Throughout my time at Save the Rhino I have had many opportunities to do a mixture of tasks to get a feel for everything that goes into charity work, with a particular focus on corporate relationships. However, working a 2 month period I have managed to “showcase” my skills and have been allocated a final task: data mining.
As a biologist we work strongly in statistics and with writing a personal blog, I find data mining very interesting. For those of you who don’t know: this is the act of searching a customer base to give a profile to a typical customer so that they can be targeted effectively.
Who are OneZoom?
OneZoom are a small up-and-coming charity, founded in 2012, dedicated to providing educational material about evolution. They have developed a tool that allows users to view all species on earth in a huge evolutionary tree (you can see it here: www.onezoom.org/life). It has already been shown at science fairs across the UK, and is now a fixed feature at a number of museums of natural history around the globe. Despite its huge achievements, OneZoom is almost entirely the work of just two people, working in their spare time to make a vast body of knowledge on biodiversity and evolution available to anyone of any age.
My internship at the Eden Project ended on the 12th of August, and I am now back in Reading missing the Cornish countryside tremendously. The whole internship experience at Eden was an incredible one. I have had some great experiences and met some amazing people and I consider myself very lucky to have had the opportunity to work with such an esteemed charity.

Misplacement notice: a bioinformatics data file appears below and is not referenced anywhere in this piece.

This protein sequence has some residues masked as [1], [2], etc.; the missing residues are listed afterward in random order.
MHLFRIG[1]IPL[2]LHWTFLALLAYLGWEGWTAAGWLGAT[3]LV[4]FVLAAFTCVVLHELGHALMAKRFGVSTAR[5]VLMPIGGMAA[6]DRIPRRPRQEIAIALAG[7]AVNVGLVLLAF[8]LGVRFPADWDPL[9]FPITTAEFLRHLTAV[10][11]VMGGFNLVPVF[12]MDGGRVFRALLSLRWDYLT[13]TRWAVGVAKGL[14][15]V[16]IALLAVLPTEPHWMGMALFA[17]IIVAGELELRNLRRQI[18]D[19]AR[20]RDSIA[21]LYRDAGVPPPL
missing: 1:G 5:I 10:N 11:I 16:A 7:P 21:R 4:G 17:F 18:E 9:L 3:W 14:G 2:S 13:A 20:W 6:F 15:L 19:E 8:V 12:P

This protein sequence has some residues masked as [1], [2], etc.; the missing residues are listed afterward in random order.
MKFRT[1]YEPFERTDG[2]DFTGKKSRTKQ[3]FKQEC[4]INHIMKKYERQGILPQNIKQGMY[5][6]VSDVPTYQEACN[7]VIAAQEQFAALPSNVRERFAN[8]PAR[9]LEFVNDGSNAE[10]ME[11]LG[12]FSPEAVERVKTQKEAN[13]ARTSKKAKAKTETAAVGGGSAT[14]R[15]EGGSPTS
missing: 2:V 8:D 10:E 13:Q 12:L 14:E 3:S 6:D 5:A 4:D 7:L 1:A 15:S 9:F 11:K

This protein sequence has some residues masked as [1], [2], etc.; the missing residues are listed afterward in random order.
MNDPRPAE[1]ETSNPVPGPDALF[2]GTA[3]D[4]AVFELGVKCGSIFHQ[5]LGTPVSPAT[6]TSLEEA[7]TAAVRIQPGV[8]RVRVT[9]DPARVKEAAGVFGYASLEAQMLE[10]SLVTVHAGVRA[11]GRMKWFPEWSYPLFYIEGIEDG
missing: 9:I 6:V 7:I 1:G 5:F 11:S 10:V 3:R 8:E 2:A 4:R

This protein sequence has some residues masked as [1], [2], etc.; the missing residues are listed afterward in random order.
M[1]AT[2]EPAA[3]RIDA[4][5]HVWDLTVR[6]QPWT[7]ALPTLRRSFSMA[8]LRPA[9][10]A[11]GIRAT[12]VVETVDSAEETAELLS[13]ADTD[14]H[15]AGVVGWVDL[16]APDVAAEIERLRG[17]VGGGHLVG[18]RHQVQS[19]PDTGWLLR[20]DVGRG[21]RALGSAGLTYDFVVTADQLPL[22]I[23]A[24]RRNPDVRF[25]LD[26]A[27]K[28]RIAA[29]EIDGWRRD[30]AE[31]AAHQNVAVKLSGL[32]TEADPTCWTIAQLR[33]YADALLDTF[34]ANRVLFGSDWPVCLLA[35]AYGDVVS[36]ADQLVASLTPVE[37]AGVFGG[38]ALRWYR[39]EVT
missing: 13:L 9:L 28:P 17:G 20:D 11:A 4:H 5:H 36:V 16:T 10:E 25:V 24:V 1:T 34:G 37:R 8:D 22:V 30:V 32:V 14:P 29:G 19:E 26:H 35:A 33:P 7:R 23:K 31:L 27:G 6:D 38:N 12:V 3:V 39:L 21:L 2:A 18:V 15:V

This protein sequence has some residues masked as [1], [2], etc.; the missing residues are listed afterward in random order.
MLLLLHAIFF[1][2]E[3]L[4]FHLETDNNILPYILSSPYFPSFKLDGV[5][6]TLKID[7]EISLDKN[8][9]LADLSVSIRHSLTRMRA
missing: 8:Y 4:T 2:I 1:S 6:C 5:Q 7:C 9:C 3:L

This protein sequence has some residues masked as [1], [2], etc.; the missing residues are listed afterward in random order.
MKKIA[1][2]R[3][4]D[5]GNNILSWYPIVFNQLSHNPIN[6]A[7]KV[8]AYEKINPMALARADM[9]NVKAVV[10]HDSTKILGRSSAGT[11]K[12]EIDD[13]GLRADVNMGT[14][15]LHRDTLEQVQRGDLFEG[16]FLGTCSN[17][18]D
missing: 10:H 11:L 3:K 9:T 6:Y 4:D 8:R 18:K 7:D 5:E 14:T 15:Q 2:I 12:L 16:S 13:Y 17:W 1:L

Carrying on from the previous blog post, by the time my internship had officially ended I had completed the Nuclear Energy masterfile entry and submitted it to Jo, the Director of Interpretations. I am now awaiting feedback on the document.
Hello from sunny/miserably wet/weather-indecisive Powys.
Visitor numbers and hence audience figures for the Zero Carbon Britain (ZCB) talks have been low due to extremes of hot and wet weather. CAT tends to be busiest when it’s a bit cloudy since most families head to the beach on really hot days, and no-one wants to tramp about in the rain (at a mostly outdoor activity centre) when it’s pelting down! In between giving talks I continued to update the ‘Who’s Getting Ready for Zero’ database with new scenarios although progress has been hampered somewhat by an ultra-slow satellite link-up internet connection… At the end of last week my supervisor Paul and I began discussing the idea of doing a ‘Zero Carbon Liverpool’ for a collaborator and expanding the ‘Zero Carbon’ brand out to cities across the UK.
So I’ve finally reached the end of my stay here in Paignton – and I know its cliché to say – but the time really did fly past! I really can’t believe its been a whole five weeks already. During my internship I learnt so much more than I thought I would about zoological research and now feel really confident in a lot of new skills . In this last week here I’ve simply continued the work I was doing at the half-way point, only now with complete independence.
Looking back on my time as a whole, I have plenty of great memories and experiences.
During my four-week placement I will be working at the Brilliant Club, a charity which focuses on widening the participation of students from disadvantaged backgrounds at highly-selective universities. The charity runs a successful Scholars Programme which helps students to secure places at university by organising tutorials with PhD tutors for small groups of Year 6 to Year 12 students.